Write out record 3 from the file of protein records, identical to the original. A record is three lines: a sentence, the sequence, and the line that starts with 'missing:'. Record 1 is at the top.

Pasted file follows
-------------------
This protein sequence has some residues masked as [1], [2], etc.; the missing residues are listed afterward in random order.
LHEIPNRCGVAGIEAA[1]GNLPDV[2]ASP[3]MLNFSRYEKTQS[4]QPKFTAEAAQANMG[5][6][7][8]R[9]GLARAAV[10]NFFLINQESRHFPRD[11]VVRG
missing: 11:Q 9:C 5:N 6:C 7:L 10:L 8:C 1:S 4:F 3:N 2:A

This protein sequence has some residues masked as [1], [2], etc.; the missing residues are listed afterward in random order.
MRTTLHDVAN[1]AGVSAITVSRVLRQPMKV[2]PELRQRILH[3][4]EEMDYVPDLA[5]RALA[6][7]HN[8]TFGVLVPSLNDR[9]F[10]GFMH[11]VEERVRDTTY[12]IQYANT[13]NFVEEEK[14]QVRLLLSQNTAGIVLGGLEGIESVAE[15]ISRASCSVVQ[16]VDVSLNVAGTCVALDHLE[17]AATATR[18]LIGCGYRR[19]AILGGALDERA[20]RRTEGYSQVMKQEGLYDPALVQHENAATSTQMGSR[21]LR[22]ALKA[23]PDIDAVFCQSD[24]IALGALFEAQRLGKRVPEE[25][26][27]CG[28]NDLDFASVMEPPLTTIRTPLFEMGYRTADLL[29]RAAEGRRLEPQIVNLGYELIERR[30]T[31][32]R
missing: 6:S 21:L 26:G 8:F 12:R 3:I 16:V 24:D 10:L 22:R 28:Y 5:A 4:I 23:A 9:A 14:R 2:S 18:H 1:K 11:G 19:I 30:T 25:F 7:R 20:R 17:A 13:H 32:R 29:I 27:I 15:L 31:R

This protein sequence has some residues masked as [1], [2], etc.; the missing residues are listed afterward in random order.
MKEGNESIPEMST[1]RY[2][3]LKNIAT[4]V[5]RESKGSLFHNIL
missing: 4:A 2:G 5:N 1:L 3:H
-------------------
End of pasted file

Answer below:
This protein sequence has some residues masked as [1], [2], etc.; the missing residues are listed afterward in random order.
MKEGNESIPEMST[1]RY[2][3]LKNIAT[4]V[5]RESKGSLFHNIL
missing: 4:A 2:G 5:N 1:L 3:H